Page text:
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Let's say I have this construct in a PLSQL procedure:

...
for rec in
  (
  select a, b, c from t;
  )
loop
  process_record(rec);
end loop;
...

procedure process_record(p_rec in ???)
...

How do I pass rec, which is a record of a weakly typed cursor, to a procedure for processing. I don't want to define a cursor and a type for the record of this type. Is this possible?

TIA Gold

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2 Answers 2

you have to define a cursor, or a type (both not needed) in order to tell oracle the structure of the input (unless you want to go down the route or defining an AnyData/AnyType approach.

eg

declare
  cursor my_template
  is
    select a,b,c from t;


  procedure process_record(p_rec in my_template%rowtype)
      is
  begin
   null;
  end;
begin
for rec in
  (
  select a, b, c from t
  )
loop
  process_record(rec);
end loop;
end;
/
share|improve this answer
    
yes this is the regular way of passing TYPED record. I specifically asked for a way to avoid typed records. thanks anyway. –  gold finger Nov 12 '12 at 19:28
    
right which is why i said the only way is ANYDATA/ANYTYPE. but its a lot of code for this. cant you just have the procedure accept a sys_refcursor instead? –  DazzaL Nov 12 '12 at 19:49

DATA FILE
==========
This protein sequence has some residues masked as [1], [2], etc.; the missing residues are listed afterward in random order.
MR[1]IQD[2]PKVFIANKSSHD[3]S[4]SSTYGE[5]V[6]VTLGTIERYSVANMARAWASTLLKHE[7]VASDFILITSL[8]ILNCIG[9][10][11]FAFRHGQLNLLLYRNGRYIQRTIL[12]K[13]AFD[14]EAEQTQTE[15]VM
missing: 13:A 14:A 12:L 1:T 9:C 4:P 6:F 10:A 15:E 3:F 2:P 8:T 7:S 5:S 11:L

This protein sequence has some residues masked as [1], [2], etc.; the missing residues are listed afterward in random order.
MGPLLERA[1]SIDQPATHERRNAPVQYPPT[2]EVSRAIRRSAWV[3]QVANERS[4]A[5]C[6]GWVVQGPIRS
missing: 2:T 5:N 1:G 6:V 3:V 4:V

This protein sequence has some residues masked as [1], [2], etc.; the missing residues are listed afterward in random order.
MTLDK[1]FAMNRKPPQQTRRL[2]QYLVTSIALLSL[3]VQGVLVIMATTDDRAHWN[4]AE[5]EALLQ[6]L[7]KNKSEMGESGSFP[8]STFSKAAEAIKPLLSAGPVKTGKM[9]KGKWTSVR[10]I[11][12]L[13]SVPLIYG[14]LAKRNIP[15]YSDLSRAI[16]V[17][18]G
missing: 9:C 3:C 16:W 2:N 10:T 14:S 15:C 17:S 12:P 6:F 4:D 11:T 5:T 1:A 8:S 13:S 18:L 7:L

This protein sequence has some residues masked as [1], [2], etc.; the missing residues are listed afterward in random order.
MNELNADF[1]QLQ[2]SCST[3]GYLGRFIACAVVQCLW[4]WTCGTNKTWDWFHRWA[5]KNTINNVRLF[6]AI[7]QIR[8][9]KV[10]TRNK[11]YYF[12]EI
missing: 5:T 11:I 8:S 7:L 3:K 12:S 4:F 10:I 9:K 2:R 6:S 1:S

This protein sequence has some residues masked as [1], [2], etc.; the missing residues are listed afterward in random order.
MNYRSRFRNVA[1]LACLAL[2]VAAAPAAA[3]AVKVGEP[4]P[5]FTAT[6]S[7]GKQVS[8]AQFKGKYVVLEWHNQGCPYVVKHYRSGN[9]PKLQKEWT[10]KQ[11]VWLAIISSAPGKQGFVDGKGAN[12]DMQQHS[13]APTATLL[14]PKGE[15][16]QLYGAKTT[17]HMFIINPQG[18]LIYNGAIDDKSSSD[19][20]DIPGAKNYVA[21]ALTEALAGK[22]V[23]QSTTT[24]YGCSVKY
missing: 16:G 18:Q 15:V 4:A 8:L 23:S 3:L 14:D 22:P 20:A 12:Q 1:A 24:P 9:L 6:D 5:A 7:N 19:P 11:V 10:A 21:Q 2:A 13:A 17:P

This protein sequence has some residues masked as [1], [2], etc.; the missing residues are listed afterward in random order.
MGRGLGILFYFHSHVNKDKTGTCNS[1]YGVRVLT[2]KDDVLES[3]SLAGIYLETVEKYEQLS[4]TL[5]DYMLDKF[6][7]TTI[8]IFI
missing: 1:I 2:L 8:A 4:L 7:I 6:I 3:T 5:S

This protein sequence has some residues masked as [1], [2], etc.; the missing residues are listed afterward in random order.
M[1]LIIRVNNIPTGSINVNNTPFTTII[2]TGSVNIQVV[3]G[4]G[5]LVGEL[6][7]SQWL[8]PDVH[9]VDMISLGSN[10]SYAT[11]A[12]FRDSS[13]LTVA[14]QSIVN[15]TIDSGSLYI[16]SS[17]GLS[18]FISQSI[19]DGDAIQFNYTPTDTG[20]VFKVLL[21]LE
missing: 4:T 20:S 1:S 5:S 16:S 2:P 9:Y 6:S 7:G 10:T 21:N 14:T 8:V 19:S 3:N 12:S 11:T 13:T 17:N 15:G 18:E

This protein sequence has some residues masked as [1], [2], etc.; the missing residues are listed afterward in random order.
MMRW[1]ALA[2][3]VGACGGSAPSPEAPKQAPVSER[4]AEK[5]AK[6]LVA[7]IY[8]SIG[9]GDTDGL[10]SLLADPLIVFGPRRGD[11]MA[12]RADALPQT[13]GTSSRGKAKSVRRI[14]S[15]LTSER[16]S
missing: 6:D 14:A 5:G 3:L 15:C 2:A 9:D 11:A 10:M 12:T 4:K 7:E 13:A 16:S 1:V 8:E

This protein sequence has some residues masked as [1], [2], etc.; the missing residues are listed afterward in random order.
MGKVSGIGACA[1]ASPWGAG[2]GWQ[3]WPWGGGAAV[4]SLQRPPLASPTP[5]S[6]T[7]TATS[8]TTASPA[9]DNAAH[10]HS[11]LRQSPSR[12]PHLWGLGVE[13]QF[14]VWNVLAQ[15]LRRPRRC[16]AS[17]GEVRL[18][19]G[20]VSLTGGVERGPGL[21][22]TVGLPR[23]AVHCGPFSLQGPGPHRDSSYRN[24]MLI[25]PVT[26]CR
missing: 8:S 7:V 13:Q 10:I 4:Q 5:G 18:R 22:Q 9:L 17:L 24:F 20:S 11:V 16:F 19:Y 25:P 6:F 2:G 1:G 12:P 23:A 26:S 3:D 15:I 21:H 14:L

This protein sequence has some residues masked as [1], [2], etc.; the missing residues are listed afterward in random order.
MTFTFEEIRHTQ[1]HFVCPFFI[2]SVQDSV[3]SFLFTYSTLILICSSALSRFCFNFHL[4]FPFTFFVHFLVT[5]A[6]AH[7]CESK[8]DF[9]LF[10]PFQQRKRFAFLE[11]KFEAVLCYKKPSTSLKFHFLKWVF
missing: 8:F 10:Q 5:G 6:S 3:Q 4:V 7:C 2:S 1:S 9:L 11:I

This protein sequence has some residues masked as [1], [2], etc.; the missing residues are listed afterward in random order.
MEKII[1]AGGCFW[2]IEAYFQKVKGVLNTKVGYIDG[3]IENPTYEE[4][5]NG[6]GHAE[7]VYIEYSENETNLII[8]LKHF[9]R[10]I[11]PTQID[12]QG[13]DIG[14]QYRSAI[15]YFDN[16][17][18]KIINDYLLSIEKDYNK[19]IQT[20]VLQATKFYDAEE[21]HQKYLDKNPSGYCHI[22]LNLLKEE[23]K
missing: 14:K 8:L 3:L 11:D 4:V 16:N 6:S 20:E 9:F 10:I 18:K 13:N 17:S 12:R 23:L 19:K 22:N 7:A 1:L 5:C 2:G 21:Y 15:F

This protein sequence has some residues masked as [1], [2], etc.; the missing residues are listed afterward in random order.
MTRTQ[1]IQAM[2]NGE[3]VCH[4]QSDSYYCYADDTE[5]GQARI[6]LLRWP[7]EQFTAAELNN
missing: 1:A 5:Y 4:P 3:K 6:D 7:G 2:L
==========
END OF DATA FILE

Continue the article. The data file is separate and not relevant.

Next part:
No. There is a central procedure that reads records using the for..in () loop. At the moment all record processing is done in the loop body. The body became very big and I want to split it to several procedures - refactor it. Inside the loop the record is looks like an untyped record. I hoped this record could be passed to a procedure for processing instead of using it inside the loop body. –  gold finger Nov 13 '12 at 17:50

I don't know of a simple way to to that (and would be most surprised to see one) but I have a workaround:

Use XMLType as your type:

declare

begin
  for rec in (select xmlelement("p_rec", xmlforest(a, b, c)) r from t) loop
    process_record(rec.r);
  end loop;
end; 

...

create or replace procedure process_record(p_rec in XMLtype) as

BEGIN
dbms_output.put(p_rec.extract('//A/text()').getstringval() || ',');
dbms_output.put(p_rec.extract('//B/text()').getstringval() || ',');
dbms_output.put_line(p_rec.extract('//C/text()').getstringval());
END;

BTW, why do you want to do that?

share|improve this answer
    
Interesting, but I hoped for an approach that would enable me to use rec.a directly on the process_record procedure... It's a bit complicated and I guess slow on execution. Non the less it's a valid answer (I didn't try this my self). Thank you very much. –  gold finger Nov 12 '12 at 19:34

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